Wednesday, December 28, 2005

Borrowing vs. stealing ...

I never heard of either Brad Vice or the controversy over a recent short story collection of his. But it seems quite a tale. Grumpy Old Bookman offers some comment and several useful links. A Charming Plagiarist in the New York Press provides the prosecutorial summation. In The literary lynching of Brad Vice Jason Sanford mounts a defense against the original charge, then takes up his cudgel again to ward off new ones. GalleyCat weighed in. So has Booksquare: To Live Outside the Law.
As for myself, I share Grumpy Old Bookman's sentiments about the creative-writing nexus.


  1. See Emerging Writers Network from yesterday if you want to see a bunch of writers (including moronic me) spout off on this done-to-death story.

  2. Thanks, Richard. That link was also at the bottom of the Booksquare link. I read a good number of those comments, in facty, including yours. As someone who has certainly alluded to other works in poems I have written, I see this as having much to do with proportion. An admittedly cursory look at the Brad Vice works in question strongly suggests that Professor Vice tends to let others' imagination do a disproportionate amount of the work his own should be doing.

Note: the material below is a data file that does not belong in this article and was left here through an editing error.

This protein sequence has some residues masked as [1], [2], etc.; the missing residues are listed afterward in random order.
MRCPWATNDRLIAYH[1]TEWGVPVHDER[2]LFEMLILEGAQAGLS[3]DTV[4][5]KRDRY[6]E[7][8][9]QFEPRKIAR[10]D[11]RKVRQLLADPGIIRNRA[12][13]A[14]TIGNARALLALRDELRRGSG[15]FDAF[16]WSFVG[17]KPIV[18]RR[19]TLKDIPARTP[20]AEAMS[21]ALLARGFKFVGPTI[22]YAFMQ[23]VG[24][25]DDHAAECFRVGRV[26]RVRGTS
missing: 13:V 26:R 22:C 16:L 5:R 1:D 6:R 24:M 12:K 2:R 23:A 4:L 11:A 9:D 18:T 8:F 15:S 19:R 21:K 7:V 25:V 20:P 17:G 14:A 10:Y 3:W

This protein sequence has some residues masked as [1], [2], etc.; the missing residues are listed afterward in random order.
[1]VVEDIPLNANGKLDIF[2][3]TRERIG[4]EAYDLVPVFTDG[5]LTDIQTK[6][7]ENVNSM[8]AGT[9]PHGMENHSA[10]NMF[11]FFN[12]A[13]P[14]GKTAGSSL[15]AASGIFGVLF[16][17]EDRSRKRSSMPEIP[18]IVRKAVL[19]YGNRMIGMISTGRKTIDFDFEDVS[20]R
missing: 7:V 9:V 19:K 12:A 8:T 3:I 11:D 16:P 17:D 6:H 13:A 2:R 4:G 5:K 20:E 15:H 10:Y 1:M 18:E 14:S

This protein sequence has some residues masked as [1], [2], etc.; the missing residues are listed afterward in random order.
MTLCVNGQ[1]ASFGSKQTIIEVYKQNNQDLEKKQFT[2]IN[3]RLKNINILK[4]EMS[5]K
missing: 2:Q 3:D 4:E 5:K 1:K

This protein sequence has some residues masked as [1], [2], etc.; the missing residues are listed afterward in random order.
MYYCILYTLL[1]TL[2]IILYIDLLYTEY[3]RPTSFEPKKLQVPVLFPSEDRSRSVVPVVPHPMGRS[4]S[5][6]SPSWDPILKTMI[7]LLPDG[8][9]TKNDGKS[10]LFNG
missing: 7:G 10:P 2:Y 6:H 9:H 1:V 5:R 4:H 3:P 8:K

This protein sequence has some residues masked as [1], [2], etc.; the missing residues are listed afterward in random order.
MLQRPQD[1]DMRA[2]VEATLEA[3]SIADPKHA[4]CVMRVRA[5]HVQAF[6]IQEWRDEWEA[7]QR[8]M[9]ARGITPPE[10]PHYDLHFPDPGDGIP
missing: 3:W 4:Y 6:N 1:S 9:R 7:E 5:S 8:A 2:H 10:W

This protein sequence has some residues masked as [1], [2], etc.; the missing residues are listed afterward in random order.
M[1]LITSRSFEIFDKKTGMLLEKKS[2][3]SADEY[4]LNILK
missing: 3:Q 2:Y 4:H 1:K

3. I wonder how unusual he is in that respect among recent MFAs. Maybe borrowing exact words is more honest than borrowing everything else. Have you read the winners of the Flannery O'Connor Award Series over the years? They all blend into one another for me, with none of them having a truly distinctive voice. The stories are all competent, certainly, but how much "original" imagination (your word) is there?

    As Groucho said, "If you want to know if a man is honest, ask him. If he says yes, you know he's crooked."

  4. Hi Richard,
    I have indeed noticed the sameness among stories coming out of the writing mills. Hanging around with other writers isn't the best way of developing as a writer. The best influences on me were working in construction and all the other jobs I had in the years when I just scraped by -- jobs that had nothing to do with writing, that let me get to know people who never talked or even thought about writing.